Tropical cyclone lingling wraps up in Northwestern Pacific

January 22, 2014 by Rob Gutro
Data from the TRMM and MTSAT-2 satellites were combined create a composite satellite image of Lingling on Jan. 20 at 11:27 UTC. The rainfall over the Philippines is not associated with Lingling. Credit: JTWC/NRL

After dropping rainfall that brought a number of casualties to the central and southern Philippines, the tropical cyclone known as Lingling, and locally as Agaton in the Philippines has finally wound down.

The Joint Typhoon Warning Center issued their final bulletin on Tropical Cyclone Lingling on Monday, January 20. On that day, Lingling's maximum sustained winds were down to 25 knots/28.7 mph/46.3 kph. At 2100 UTC/4 p.m. EST, Lingling was near 6.3 north and 128.8 east, about 344 nautical miles/395.9 miles/ 637.1 km west of Koror. Lingling was moving to the south-southeast at 6 knots/6.9 mph/11.1 kph.

The Joint Typhoon Warning Center or JTWC combined data from two satellites to create a composite satellite image of Lingling on January 20 at 11:27 UTC/6:27 a.m. EST. JTWC used data from the Tropical Rainfall Measuring satellite called TRMM and the Japan Meteorological Agency's MTSAT-2 satellite. The image combined rainfall from TRMM, and clouds from MTSAT-2's infrared instrument. Despite Lingling's center being west of Palau and east of Mindanao, Philippines and over the waters of the Northwestern Pacific, heavy rain was occurring in Luzon and Visayas, far northwest of Lingling's center of circulation. That , however was not associated with Lingling, but a northeastern monsoon.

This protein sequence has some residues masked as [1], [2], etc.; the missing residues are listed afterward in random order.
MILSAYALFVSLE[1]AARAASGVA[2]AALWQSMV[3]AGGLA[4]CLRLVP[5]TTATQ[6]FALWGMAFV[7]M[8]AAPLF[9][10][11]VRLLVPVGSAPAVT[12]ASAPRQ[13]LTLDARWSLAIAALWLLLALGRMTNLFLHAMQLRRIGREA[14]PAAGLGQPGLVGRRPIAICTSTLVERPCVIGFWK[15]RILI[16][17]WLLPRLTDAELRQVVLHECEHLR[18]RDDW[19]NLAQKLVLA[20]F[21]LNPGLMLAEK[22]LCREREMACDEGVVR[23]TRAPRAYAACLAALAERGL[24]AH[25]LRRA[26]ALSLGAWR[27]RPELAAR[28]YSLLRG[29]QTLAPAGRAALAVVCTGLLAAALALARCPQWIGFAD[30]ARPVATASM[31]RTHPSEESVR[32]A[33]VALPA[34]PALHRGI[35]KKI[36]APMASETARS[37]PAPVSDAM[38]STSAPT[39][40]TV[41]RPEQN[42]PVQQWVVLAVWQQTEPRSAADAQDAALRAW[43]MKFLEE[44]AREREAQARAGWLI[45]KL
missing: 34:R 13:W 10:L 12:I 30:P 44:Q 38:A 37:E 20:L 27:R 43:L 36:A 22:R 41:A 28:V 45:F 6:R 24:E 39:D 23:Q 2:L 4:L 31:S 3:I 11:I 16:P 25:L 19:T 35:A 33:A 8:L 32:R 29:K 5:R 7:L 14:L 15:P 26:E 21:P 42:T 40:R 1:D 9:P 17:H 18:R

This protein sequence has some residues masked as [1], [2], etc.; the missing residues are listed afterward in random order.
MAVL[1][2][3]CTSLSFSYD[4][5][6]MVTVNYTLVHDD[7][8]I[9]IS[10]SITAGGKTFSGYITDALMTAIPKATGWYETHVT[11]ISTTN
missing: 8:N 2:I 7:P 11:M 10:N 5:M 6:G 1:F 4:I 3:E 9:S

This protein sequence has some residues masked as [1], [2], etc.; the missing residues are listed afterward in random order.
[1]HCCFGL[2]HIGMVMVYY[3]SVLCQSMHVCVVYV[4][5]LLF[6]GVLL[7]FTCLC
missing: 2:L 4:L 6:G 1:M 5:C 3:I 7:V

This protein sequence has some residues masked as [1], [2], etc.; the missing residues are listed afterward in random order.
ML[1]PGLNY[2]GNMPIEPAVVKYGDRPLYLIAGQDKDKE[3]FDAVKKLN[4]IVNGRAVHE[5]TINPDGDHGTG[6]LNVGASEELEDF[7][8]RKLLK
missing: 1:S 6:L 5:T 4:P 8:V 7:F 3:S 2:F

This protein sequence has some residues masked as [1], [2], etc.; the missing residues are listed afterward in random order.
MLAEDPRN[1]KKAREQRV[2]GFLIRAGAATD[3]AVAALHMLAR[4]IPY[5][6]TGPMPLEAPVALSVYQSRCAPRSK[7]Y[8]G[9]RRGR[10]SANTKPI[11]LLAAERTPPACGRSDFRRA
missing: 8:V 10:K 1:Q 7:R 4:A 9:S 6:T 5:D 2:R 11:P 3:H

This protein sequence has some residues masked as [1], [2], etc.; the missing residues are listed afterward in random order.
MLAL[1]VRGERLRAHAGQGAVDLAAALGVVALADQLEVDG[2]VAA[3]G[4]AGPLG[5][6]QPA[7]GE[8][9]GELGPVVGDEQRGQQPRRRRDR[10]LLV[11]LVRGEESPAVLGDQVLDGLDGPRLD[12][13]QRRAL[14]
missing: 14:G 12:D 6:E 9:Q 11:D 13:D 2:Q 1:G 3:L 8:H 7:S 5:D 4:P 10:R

Vertical wind shear stretched the storm out, further weakening its circulation and pushed the convection and showers associated with the tropical cyclone to the northwest of the storm's center. By January 21, Lingling was a remnant low pressure area.

Explore further: NASA satellite tracks Tropical Cyclone Lehar moving toward India

Related Stories

NASA sees rainfall quickly fade in dying Depression 33W

December 4, 2013

NASA's TRMM satellite noticed that rainfall became scarce in the Northwestern Pacific Ocean's thirty-third tropical depression in its second day of life. Tropical Depression 33W or TD 33W had weakened and TRMM showed only ...

NASA adds up Tropical Cyclone Colin's rainfall rates

January 13, 2014

Tropical Cyclone Colin continued moving through the Southern Indian Ocean on January 13 while NASA's TRMM satellite passed overhead and calculated the rates in which rain was falling throughout the storm.

NASA sees Tropical Cyclone Colin coming 'unwound'

January 14, 2014

Tropical Cyclone Colin is not as tightly wrapped as it was a day ago. Satellite imagery from NASA's Aqua and TRMM satellites show Colin is not as organized as it was, and most of the strongest precipitation was occurring ...

Recommended for you

Earth's mineralogy unique in the cosmos

August 26, 2015

New research from a team led by Carnegie's Robert Hazen predicts that Earth has more than 1,500 undiscovered minerals and that the exact mineral diversity of our planet is unique and could not be duplicated anywhere in the ...

0 comments

Please sign in to add a comment. Registration is free, and takes less than a minute. Read more

Click here to reset your password.
Sign in to get notified via email when new comments are made.